“Rattata!” the Pokémon cried in a high-pitched voice, leaping at Charmander, who quickly swished his tail forward into the purple rat’s face. Smacked sideways with a burn mark on its cheek, the Rattata let out a cry of pain, but nevertheless stood right up again and raced head-first towards Mark’s fire lizard.
“Dodge!” Mark shouted, suddenly now remembering that he was supposed to be giving his Pokémon orders. Charmander ran to the side, more of instinct than obedience. The Rattata followed angrily, and finally took a well-calculated leap at the lizard’s tail, biting it firmly.
“Charmander, try scratching it,” Mark suggested, Charmander already raising his claws. With an angry “Mander!”, he slashed the Rattata across the face.
“Raaat!” screeched the rat Pokémon, stepping a bit backwards as it started to wag its tail rhythmically. Charmander’s eyes followed the curled tail end; left, right, left, right…
“Don’t be distracted by it, it’s trying to catch you off guard!” Mark called. It was too late, though; the Rattata leapt at Charmander with a triumphant battle cry and tackled him to the ground. Growling, Charmander slammed his tail flame into the Rattata’s face again; he was still too inexperienced to use proper fire attacks, but the fire on his tail tip was always there. The rat Pokémon screamed in pain, but then retreated into the tall grass.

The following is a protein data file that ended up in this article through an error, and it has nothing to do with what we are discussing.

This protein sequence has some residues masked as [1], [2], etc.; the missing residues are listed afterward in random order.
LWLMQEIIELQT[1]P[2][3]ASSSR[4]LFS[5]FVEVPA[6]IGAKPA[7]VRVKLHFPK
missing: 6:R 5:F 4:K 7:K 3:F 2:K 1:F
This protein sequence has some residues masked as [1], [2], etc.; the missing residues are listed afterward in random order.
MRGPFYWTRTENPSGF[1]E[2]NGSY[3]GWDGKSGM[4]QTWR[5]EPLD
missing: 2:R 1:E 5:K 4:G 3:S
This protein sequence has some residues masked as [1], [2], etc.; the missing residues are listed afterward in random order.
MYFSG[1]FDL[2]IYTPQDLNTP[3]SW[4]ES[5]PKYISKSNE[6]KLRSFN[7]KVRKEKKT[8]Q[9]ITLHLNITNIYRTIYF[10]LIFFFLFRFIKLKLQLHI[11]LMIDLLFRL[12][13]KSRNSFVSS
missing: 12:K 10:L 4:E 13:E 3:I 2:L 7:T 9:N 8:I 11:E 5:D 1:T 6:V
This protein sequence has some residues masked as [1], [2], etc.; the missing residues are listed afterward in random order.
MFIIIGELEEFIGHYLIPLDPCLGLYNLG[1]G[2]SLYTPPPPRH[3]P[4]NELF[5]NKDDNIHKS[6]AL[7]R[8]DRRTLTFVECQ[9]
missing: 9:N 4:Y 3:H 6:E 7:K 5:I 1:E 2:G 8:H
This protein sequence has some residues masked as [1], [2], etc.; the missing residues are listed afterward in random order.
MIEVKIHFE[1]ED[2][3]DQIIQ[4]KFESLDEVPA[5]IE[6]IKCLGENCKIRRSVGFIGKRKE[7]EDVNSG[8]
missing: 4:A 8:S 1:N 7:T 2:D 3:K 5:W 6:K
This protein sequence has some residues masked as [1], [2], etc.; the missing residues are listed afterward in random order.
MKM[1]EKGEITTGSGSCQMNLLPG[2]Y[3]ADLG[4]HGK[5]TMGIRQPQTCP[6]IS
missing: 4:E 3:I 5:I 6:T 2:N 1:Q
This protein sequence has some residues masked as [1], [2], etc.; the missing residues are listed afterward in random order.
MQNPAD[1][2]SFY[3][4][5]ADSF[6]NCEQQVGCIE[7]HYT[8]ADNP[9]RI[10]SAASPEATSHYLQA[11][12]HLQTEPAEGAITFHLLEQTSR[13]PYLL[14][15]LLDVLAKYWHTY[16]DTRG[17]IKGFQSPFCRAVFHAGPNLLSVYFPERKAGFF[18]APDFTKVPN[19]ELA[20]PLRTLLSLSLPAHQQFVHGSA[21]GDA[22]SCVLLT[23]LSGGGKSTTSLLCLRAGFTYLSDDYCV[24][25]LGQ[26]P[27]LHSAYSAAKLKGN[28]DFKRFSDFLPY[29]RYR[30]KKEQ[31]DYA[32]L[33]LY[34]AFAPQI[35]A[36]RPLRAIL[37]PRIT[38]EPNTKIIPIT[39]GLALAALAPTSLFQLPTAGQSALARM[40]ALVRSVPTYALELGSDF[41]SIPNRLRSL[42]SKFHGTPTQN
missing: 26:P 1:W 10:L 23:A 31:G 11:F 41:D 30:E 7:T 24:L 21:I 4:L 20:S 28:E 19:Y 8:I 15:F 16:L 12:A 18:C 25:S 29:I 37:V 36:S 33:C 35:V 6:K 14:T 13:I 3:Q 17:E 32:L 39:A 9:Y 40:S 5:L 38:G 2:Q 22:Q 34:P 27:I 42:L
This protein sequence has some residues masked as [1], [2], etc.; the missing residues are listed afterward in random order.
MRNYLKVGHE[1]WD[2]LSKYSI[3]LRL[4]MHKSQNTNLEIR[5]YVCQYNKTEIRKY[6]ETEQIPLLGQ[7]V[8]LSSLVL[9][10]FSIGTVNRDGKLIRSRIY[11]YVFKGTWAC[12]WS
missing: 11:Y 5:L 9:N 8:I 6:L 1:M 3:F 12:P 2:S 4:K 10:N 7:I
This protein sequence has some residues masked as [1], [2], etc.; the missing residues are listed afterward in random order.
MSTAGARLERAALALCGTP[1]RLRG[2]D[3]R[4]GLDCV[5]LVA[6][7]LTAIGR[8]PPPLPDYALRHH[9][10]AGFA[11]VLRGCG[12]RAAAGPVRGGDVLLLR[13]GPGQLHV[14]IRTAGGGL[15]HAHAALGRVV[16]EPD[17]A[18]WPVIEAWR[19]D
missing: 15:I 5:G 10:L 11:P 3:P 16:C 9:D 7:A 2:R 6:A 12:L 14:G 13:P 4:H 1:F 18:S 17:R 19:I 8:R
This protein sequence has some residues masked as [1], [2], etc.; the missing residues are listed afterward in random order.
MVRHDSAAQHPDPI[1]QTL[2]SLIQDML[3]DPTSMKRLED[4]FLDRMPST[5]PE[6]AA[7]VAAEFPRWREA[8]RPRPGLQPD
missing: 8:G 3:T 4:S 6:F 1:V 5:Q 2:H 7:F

Mark shrugged. “Well, I didn’t want to catch it, anyway. At least, you did great, Charmander.”
He said the last words in an attempt to sound cheerful, but he couldn’t help thinking that his own part in this battle wasn’t big.
When they arrived at the Lake of Purity, they found that it was crowded by tourists and trainers. Pokémon battles were going on all around; noisy Pokémon cries and their trainers’ shouts filled the air.
A huge tourist information sign was positioned near the lake itself. Mark walked up to it, recalling Charmander into his Pokéball in fear of somebody tripping over him or something.
The sign told some useless facts about the Lake of Purity, like its size and how there were no rivers in or out of it – and then, the legend behind its purity, which was the only thing Mark was really interested in on it.